In 1978, a film was released that had cinema audiences believing that a man can indeed fly. That was Warner Bros.’ “Superman”, which starred – and made stars of at the time – Christopher Reeve and Margot Kidder as the iconic superhero comic-book couple Clark Kent/Superman and Lois Lane. In the decades that followed however, bad luck shadowed them both. Reeve was paralyzed from the neck down in 1995, and died of complications in 2004. Kidder meanwhile found her film roles drying up, and suffered a nervous breakdown in 1996. She struggled with her condition from then, until her passing this Sunday.
According to Vanity Fair, Margot Kidder died on May 13 on her home in Livingston, Montana, She was 69 years old. The official cause of death has not been determined as of this time, but a statement from her manager noted that the actress died in her sleep. An official announcement of Kidder’s passing was made by the Franzen-Davis Funeral Home in Livingston, which posed a notice on its website that was picked up by news sources. As word, spread, celebrities went on social media to express their condolences to the actress’ family, and pay tribute to her on-and-off-screen career.
Getting a start in showbiz in 1968 with various roles on television, the Canadian-born Margaret Ruth Kidder became a contender of a movie actress with films like Brian de Palma’s “Sisters” and Terrence Malick’s “The Gravy Train”. Following her star-making role as Lois Lane in the first “Superman” movie, she went on to headline the 1979 scream flick “The Amityville Horror”, which would go on to become a staple of the scary movie genre, despite her own low opinion of it. Three “Superman” sequels would follow over the years; none of which could recapture the box-office heights of the original.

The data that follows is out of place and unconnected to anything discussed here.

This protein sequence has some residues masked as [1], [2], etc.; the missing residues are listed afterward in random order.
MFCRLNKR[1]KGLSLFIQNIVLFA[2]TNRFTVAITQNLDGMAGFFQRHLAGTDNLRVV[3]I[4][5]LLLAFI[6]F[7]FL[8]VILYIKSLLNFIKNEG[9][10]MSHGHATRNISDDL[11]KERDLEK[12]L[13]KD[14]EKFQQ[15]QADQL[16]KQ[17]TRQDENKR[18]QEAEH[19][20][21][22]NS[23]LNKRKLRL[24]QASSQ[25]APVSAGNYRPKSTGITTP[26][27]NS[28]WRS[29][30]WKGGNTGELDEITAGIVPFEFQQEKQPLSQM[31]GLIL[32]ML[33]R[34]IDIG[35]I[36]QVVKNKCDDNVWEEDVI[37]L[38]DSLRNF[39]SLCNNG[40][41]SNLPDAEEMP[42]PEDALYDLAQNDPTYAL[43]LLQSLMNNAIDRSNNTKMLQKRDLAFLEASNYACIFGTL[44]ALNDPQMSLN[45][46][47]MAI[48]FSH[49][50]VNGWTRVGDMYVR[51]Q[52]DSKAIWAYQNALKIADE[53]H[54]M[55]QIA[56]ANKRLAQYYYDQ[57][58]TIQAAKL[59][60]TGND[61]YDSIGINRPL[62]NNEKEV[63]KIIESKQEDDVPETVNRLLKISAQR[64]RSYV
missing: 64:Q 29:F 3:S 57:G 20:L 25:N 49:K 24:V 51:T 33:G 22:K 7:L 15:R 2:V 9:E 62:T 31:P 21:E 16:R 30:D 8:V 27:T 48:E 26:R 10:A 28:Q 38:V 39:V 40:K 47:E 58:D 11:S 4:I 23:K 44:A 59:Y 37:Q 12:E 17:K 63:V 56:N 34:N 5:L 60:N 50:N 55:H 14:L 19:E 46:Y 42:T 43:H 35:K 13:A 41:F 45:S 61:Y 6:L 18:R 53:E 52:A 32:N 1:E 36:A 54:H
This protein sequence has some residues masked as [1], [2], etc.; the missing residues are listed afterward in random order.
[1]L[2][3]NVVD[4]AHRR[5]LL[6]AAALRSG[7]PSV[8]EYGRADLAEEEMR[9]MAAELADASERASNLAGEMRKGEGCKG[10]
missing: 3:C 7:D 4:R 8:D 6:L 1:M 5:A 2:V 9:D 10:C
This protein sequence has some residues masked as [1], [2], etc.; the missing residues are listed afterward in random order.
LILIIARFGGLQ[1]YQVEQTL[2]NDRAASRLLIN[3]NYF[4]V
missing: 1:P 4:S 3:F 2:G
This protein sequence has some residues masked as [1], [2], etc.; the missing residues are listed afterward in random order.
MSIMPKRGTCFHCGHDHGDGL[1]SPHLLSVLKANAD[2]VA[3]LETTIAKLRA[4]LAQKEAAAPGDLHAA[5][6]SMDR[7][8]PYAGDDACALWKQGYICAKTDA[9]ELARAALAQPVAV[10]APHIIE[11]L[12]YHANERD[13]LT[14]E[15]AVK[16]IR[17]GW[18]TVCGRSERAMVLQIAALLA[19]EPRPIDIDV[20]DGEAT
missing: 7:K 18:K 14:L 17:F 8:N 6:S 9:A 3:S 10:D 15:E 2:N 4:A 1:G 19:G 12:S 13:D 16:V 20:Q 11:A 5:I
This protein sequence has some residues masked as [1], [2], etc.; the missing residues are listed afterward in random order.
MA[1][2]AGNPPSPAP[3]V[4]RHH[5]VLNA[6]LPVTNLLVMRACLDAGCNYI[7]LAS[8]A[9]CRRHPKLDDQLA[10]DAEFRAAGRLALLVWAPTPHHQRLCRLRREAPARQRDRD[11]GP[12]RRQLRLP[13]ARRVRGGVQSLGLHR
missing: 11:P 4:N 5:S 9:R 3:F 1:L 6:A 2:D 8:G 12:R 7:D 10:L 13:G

She continued working through to the 1990s when she suffered a manic episode that caused her to disappear for four days in 1996, brought upon by her bourgeoning bipolar disorder. Following psychiatric treatment and recovery, Kidder would become a mental-health advocate, pushing for greater recognition and attention to related issues. She also engaged in political activism, being arrested in a 2011 protest and casting support for Bernie Sanders’ 2016 Presidential campaign. Kidder noted that her great on-screen chemistry with Christopher Reeve on “Superman” was simply due to perceived similarities in their backgrounds, and because he resembled one of Kidder’s brothers.
Social media messages by stars and companies that Margot Kidder had worked with all applauded her work both in and out of show business. DC Comics thanked her for “being the Lois Lane that many of us grew up with”.
Photo courtesy of deadline.com